In K.S. Paripoornan v. State of Kerala, the Supreme Court held that laws affecting substantive rights are presumed to be prospective unless made retrospective by express or necessary implication. It is argued that section 132 of the Act does not enable retrospective jurisdiction of the NFRA either expressly or by necessary implication. The section states that “no other institute shall initiate or continue any proceedings in such matters of misconduct where the NFRA has initiated an investigation.” The sole inference that can be drawn is that the jurisdiction of other bodies (including ICAI) is exhausted only once the NFRA initiates an investigation. It will be imprudent to draw any other inference from this section especially none to the extent that the NFRA can initiate investigation for acts committed prior to its establishment. Therefore, it is argued that the NFRA cannot be given retrospective powers given that it is affecting not just the procedure but the substantive rights as well.
Change in Procedural Thresholds
A counterargument might suggest that while the change in substantive law applies to firms under NFRA scrutiny, no substantial alteration is evident for individual auditors, who could still be investigated under the previous law. It is contended that even though there is no apparent alteration in substantive law for individual auditors, the procedural thresholds necessary to establish their guilt have changed substantially. In this case, the procedural shift became so integral that it assumed the character of “substance”.
The ICAI conducts an annual peer review process to evaluate the quality of services provided by practicing CAs. Theobjective of this process is to ensure that members of the Institute comply with technical, professional, and ethical standards. Pursuant to this review, the appellants in the case received the ICAI’s certification for the financial year 2017-18, which established that their job was ‘satisfactory’ and that they conducted the audits in accordance with the industry standards. However, when matters relating to the same financial year were investigated by the NFRA, it found the appellants guilty of misconduct. It is argued that even though the law defining and criminalising misconduct existed prior to 2018, the standards and criteria required to be found guilty were ‘substantially’ different. When the ICAI examined the impugned audits, it gave a ‘satisfactory’ rating whereas when the same audits were scrutinised by the NFRA, it found the auditors guilty to the tune of barring them for a year. Therefore, a new obligation on auditors was imposed due to the change in forum, as audit standards that were meant to be followed changed significantly. The legal framework as existing on the date of execution of the audit report should prevail. If one peruses some of the NFRA’s quality review reports of audits for years prior to its constitution, it is evident that it has taken a different approach and interpreted certain definitions differently from what used to be construed by the ICAI previously. It is conspicuous that this marks not a mere change in forum but a change in the entire set of rules and standards defining ‘misconduct’. Therefore, the NFRA should not be looking at the audits conducted before its incorporation. Even though the heightened scrutiny is a welcome move, it cannot be used to re-open closed cases that were already reviewed by the ICAI.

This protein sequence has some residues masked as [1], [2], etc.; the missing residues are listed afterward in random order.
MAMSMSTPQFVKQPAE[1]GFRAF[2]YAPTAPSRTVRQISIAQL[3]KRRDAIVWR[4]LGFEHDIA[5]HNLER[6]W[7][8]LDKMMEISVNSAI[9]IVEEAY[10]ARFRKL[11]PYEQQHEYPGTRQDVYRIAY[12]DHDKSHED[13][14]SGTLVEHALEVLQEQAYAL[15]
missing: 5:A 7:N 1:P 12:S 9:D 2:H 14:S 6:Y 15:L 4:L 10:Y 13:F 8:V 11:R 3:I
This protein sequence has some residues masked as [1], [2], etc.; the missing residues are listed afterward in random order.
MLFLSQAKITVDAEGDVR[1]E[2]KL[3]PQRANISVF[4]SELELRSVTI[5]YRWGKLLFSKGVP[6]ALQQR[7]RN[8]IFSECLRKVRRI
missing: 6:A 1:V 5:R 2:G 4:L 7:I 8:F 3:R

This post critically examines the NCLAT judgment in Harish Kumar v. NFRA, highlighting concerns over retrospective jurisdiction and the claimed superior status of NFRA over ICAI. It has been argued that the NFRA cannot be accorded retrospective powers as its establishment substantially alters not just the procedural aspects of law but also the substantive rights of the people concerned. The analysis underscores the need for a nuanced approach to balance regulatory objectives and legal principles in auditing disciplinary matters.
– Anish Gupta